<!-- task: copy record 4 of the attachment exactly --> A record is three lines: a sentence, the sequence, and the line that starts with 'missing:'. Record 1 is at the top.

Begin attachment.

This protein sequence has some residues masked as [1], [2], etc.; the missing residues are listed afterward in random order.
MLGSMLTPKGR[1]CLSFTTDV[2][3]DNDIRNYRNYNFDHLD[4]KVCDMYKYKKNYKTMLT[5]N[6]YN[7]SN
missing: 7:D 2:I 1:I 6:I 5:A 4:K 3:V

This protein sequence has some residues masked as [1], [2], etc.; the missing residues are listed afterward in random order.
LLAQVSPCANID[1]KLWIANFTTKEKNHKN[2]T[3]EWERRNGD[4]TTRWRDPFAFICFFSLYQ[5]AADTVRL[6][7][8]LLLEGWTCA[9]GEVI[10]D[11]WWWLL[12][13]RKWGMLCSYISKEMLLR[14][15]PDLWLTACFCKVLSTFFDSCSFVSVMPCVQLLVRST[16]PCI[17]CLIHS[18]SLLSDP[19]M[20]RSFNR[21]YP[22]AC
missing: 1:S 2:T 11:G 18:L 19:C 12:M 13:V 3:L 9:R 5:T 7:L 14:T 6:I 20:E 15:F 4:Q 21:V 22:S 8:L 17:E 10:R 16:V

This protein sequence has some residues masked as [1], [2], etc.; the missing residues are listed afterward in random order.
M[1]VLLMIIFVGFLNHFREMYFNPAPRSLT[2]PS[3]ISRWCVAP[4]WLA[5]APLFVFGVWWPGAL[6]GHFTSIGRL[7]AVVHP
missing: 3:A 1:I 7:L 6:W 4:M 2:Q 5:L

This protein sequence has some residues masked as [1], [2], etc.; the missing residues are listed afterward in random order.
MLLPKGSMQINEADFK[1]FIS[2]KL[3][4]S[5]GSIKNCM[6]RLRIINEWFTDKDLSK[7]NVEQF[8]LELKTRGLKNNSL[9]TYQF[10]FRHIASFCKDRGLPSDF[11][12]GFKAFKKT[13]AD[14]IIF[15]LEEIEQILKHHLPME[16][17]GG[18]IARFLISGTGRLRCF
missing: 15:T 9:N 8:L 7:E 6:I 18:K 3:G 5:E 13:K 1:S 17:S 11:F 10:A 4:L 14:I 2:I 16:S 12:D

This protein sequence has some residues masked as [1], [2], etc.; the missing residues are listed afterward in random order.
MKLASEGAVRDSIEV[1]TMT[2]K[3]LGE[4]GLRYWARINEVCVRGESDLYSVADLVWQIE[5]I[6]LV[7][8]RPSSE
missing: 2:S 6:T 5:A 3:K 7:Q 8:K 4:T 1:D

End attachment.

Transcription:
This protein sequence has some residues masked as [1], [2], etc.; the missing residues are listed afterward in random order.
MLLPKGSMQINEADFK[1]FIS[2]KL[3][4]S[5]GSIKNCM[6]RLRIINEWFTDKDLSK[7]NVEQF[8]LELKTRGLKNNSL[9]TYQF[10]FRHIASFCKDRGLPSDF[11][12]GFKAFKKT[13]AD[14]IIF[15]LEEIEQILKHHLPME[16][17]GG[18]IARFLISGTGRLRCF
missing: 15:T 9:N 8:L 7:E 6:I 18:K 3:G 5:E 13:K 1:S 17:S 11:F 10:A 4:L 14:I 2:I 16:S 12:D